In one embodiment, automated machinery works the product by forming holes at predetermined hole locations 164 of the frame 132 depending on location and orientation information ascertained through scanning targets 62, 64, 66 and, if desired, the frame 132. In another embodiment, the information gleaned from scanning is used to accurately attach the skin 134 to the frame 132. In various embodiments, the scan targets 62, 64, 66 are removed from the product 130 before the skin is attached, removed after the skin is attached, and left in place. In the case where the target will be removed, it can be removed before or after working of the product 130 without departing from the scope of the present invention. After the skin 134 has been accurately attached to the frame 132, the machinery can work the product by, for example, forming holes in predetermined skin hole locations 166. One method of forming holes at the skin hole locations 166 is by driving fasteners (not shown) through the skin 134. Holes for the frame and skin hole locations 164, 166 can be formed simultaneously after the skin 134 has been attached to the frame 132. Accurately determining the location and orientation of the frame 132 by scanning the targets 62, 64, 66 and, if desired, the frame 132, can be especially helpful for working the frame after the skin 134 has been attached and the frame is no longer visible from the working perspective. As will be appreciated by those skilled in the art, various disclosed embodiments may be used during the same manufacturing process.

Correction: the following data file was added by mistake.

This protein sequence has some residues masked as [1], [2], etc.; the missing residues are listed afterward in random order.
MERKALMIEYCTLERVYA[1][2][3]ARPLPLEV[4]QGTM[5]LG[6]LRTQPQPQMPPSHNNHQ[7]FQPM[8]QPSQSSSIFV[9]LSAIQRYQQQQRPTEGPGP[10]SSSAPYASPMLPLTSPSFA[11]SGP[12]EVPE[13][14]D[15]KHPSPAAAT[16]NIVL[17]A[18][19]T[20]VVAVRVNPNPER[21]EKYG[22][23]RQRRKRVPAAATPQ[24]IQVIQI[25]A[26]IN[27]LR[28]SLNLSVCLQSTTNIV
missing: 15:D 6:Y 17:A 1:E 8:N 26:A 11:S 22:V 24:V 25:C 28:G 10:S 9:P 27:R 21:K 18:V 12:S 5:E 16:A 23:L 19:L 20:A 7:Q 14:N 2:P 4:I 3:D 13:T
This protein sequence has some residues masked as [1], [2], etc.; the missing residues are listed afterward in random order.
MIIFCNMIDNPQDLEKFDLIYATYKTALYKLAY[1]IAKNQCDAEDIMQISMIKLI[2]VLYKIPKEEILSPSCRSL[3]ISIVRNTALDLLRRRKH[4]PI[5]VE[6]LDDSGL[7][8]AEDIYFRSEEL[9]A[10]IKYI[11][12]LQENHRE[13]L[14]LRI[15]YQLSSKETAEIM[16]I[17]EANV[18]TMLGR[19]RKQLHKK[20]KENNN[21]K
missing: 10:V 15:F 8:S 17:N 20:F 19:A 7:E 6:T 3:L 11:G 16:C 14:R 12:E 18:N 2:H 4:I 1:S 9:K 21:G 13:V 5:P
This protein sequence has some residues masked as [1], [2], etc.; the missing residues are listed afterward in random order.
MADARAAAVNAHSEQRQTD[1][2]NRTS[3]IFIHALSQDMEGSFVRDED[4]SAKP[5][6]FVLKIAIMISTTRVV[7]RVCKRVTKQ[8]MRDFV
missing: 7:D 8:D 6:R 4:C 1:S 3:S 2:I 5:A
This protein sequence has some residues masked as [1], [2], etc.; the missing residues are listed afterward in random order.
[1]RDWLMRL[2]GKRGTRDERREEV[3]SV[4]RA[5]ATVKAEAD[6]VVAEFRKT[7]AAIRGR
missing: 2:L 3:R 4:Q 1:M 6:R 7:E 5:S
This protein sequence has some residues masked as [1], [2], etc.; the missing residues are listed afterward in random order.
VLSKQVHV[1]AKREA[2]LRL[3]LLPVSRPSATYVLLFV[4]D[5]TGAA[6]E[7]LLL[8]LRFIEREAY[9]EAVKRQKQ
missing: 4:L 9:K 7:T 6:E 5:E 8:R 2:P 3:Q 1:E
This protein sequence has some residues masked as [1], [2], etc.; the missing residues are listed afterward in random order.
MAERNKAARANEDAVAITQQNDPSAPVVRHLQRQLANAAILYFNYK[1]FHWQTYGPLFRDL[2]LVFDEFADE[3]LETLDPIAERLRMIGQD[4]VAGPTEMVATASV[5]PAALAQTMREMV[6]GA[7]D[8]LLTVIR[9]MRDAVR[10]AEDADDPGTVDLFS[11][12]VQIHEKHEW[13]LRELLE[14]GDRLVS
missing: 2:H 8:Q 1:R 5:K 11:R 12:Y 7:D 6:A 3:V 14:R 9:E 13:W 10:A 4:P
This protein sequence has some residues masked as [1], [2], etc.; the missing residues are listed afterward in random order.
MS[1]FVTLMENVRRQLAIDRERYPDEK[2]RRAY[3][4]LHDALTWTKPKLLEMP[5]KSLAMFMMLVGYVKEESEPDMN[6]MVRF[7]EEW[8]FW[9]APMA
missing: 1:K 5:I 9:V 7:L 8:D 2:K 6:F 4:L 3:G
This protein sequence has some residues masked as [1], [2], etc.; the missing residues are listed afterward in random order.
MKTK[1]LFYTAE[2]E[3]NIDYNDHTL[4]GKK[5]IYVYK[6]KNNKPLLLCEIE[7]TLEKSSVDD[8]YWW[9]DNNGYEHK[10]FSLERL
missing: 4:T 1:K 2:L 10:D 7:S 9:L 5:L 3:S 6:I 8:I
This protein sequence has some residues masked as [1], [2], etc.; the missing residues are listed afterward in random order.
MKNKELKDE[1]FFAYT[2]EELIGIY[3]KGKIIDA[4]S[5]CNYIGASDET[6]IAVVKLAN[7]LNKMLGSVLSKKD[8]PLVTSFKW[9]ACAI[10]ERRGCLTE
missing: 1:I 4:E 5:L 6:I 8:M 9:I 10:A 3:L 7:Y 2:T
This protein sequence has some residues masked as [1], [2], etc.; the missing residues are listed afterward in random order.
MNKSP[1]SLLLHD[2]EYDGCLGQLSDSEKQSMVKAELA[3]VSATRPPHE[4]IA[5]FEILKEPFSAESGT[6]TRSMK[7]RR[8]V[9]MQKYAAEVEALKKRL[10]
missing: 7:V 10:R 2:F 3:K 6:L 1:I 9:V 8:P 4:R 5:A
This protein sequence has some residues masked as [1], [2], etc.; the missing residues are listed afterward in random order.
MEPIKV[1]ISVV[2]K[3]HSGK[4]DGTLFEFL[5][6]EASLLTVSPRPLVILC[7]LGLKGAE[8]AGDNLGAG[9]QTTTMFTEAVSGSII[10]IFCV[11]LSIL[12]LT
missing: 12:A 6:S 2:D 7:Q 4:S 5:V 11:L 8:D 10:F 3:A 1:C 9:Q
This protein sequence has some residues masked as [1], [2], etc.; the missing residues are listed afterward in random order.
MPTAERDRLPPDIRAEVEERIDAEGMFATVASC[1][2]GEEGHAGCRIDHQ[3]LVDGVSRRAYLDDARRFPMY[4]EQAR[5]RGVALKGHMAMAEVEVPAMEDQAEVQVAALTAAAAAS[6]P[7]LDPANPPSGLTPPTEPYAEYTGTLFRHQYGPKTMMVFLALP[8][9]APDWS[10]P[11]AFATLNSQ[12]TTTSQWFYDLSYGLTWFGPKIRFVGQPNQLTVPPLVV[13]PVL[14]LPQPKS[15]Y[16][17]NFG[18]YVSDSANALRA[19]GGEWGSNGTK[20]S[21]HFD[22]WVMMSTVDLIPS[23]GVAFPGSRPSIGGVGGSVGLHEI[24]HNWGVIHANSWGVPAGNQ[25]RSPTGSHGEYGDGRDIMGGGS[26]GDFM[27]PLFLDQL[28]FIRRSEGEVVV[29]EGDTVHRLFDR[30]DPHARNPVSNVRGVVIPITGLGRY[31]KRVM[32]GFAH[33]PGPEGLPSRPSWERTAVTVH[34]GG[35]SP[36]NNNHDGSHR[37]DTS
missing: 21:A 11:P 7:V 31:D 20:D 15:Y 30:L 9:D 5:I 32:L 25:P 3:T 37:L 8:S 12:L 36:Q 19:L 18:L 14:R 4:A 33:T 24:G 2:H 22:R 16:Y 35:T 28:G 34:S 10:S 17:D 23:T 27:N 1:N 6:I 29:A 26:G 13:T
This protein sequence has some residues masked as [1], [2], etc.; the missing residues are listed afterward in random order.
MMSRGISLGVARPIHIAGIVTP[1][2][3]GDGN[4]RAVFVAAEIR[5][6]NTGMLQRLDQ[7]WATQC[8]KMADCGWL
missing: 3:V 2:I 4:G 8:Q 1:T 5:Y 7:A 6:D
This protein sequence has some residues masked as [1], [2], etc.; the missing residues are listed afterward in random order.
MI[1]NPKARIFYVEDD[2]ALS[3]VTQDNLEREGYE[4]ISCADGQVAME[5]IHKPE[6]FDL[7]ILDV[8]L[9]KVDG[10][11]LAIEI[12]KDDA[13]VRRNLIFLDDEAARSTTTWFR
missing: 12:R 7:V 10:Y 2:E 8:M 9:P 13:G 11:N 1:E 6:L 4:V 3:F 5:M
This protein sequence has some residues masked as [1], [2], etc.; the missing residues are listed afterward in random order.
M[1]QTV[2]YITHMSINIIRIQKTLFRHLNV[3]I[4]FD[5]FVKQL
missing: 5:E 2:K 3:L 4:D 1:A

In one embodiment of the present invention, a skin scan target 68 is used to determine the position of the product 130. The skin target 68 is designed to fit within a skin recess 168 of the skin 134. Scanning the skin target 68 after it is secured in the recess 168 in the scanning step 38 provides the data processor with product 130 location and orientation information, including specific information about the location and orientation of the recess. Scanning the skin target 68 is especially helpful in locating the recess 168 for it is very difficult to recognize slight changes in depth such as that occurring at edges 170 of the recess 168. A benefit of using scan tools in product positions spaced away from the edges is the data processor can acquire location and orientation information closer to points of working that are spaced away from the reliably scannable product features. Acquiring location and orientation information of the product closer to a place for working increases the accuracy with which the product can be worked at that place. Example types of working the skin 134 include forming an opening for a door or window at an opening location 172 of the skin and routing all or a portion of the material lying at the bottom 174 of the recess 168.